What if there is extraterrestrial intelligence out there in the universe, but the aliens turn out to be hostile? Think "Independence Day" rather than "E.T." If that's the case, world leaders may want to give Alex Teachey and David Kipping at Columbia University's Cool Worlds Lab a call before our visitors show up.
In a new paper, Teachey and Kipping outline how to create a cloaking device for our planet, to hide us all from the view of alien civilizations who may be looking for a new target for their latest long-distance Starkiller Base.
It sounds like an elaborate April Fools' Day prank for the sci-fi set, but the paper was published online Wednesday in the journal Monthly Notices of the Royal Astronomical Society with an awful lot of calculations to back it up.
The concept basically reverse-engineers the primary method that human astronomers currently use to find exoplanets. That is, look for the small dips in light from distant stars that we see when their planets pass in front of them on their orbital paths. In the video below, Teachey explains how we could use lasers to artificially "fill in" the same dips in light from our own sun that the Earth creates for alien observers.
"We've calculated that it would take somewhere between 30 and 230 megawatts of power at peak intensity," Teachey explains. "The solar array on the International Space Station gathers enough energy to get this amount of power in the course of a single year."
The same method could also be used to mask evidence of Earth's atmosphere, by "tuning" the lasers to cover up the evidence of things like oxygen and ozone in our atmosphere. That way, alien astronomers observing our solar system might see that the third planet around our sun is in the habitable zone, but it would appear to be as dead and dry as the moon.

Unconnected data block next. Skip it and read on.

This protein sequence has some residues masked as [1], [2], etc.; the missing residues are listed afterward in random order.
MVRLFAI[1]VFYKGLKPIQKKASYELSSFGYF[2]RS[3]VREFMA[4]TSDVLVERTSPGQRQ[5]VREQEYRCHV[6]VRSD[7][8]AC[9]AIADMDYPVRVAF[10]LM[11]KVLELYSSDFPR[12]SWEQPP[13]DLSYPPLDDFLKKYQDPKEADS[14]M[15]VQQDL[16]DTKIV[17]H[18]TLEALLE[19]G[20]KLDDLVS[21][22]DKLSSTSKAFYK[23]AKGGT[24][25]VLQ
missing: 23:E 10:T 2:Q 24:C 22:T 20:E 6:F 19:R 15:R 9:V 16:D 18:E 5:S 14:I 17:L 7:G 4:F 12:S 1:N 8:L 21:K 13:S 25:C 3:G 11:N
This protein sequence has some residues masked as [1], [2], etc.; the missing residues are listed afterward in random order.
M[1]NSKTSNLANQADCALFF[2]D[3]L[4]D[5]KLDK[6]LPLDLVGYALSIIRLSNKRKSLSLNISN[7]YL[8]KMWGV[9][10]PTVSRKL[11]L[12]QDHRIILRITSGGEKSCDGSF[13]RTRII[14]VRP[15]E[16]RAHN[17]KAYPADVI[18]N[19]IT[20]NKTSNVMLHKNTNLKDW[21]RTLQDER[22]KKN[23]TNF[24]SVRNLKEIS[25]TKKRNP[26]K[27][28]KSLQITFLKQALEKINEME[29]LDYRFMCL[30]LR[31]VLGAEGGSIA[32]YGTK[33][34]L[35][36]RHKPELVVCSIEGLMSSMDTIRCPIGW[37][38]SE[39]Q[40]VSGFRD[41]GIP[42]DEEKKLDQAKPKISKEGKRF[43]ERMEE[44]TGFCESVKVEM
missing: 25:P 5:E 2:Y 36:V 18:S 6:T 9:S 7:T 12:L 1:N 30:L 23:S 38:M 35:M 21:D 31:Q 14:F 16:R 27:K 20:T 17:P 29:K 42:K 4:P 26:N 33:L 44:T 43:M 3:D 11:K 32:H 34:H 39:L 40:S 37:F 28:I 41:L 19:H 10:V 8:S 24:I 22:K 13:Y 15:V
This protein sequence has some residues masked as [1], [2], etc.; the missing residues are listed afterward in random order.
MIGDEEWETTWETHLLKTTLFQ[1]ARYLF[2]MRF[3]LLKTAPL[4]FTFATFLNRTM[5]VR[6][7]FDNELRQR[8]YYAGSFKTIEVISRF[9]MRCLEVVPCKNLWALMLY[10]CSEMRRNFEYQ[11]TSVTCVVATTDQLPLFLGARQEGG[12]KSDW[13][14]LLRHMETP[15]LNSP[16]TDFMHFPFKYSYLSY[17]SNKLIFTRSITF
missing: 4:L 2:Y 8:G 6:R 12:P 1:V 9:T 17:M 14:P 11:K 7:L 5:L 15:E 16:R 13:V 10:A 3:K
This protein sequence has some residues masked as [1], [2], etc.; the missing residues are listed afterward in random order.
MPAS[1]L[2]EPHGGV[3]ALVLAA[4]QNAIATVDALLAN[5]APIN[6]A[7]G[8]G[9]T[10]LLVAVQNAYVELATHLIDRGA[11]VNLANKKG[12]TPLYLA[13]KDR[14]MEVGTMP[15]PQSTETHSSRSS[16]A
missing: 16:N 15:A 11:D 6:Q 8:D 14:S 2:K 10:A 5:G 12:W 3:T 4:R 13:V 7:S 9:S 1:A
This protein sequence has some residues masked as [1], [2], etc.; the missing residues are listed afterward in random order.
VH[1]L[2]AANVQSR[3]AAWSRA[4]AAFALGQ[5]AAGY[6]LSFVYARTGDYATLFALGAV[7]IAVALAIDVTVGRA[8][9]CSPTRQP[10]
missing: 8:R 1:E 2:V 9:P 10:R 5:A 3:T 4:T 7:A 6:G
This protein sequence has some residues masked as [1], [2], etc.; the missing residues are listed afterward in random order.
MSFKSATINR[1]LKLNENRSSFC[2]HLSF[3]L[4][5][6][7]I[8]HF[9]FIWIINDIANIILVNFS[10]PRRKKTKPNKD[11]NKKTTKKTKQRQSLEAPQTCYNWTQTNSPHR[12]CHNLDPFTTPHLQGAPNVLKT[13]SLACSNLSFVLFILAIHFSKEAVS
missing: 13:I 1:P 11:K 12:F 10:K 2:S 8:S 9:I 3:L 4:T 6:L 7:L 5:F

But would hiding behind a laser cloaking device guarantee that no hostile alien civilization ever finds us? It's tough to say, but I wouldn't bet on it. The so-called transit method of detecting planets that we're talking about isn't the only way to spot a planet.
Planets can also be detected by the way their gravity pulls on their star, an effect a laser probably couldn't cover up so easily.
Also, there's the decades' worth of radio and other signals that we've been sending out into space for some time now.
"We've already exposed ourselves," Douglas Vakoch, president of METI International, told us last month in a CraveCast episode. (METI stands for Messaging Extra-Terrestrial Intelligence.) "Let's not just let accidental leakage be our ambassadors, let's decide what we want to say to another world."
Teachey says his cloaking method can also be used for controlling that message and announcing our ourselves rather than hiding, as Vakoch and advocates of METI prefer.
"You could use the same laser array to make that shape (of the dips in the sun's light caused by a transiting Earth) look artificial," he explains. "So another civilization out there might observe this and say 'that can't be natural, therefore there has to be an advanced technological civilization living there.' And in fact you could even encode information in these laser beams."
In other words, we must never let the laser cloaking array fall into the hands of alien spies so that they can relay the message across the cosmos that their last attack actually missed and hit Jupiter instead.